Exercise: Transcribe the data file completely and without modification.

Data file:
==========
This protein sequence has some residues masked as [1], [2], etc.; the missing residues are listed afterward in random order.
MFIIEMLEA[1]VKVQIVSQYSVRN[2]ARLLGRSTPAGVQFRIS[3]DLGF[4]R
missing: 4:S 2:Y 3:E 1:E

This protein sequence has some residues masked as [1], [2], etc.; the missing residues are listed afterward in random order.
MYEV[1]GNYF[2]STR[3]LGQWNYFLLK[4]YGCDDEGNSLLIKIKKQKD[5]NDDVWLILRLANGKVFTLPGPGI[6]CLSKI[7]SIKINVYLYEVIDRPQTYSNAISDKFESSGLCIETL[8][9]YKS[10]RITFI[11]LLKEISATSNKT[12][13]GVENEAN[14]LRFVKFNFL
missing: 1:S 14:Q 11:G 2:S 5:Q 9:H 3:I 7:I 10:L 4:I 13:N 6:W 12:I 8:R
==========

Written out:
This protein sequence has some residues masked as [1], [2], etc.; the missing residues are listed afterward in random order.
MFIIEMLEA[1]VKVQIVSQYSVRN[2]ARLLGRSTPAGVQFRIS[3]DLGF[4]R
missing: 4:S 2:Y 3:E 1:E

This protein sequence has some residues masked as [1], [2], etc.; the missing residues are listed afterward in random order.
MYEV[1]GNYF[2]STR[3]LGQWNYFLLK[4]YGCDDEGNSLLIKIKKQKD[5]NDDVWLILRLANGKVFTLPGPGI[6]CLSKI[7]SIKINVYLYEVIDRPQTYSNAISDKFESSGLCIETL[8][9]YKS[10]RITFI[11]LLKEISATSNKT[12][13]GVENEAN[14]LRFVKFNFL
missing: 1:S 14:Q 11:G 2:S 5:Q 9:H 3:I 7:I 10:L 4:I 13:N 6:W 12:I 8:R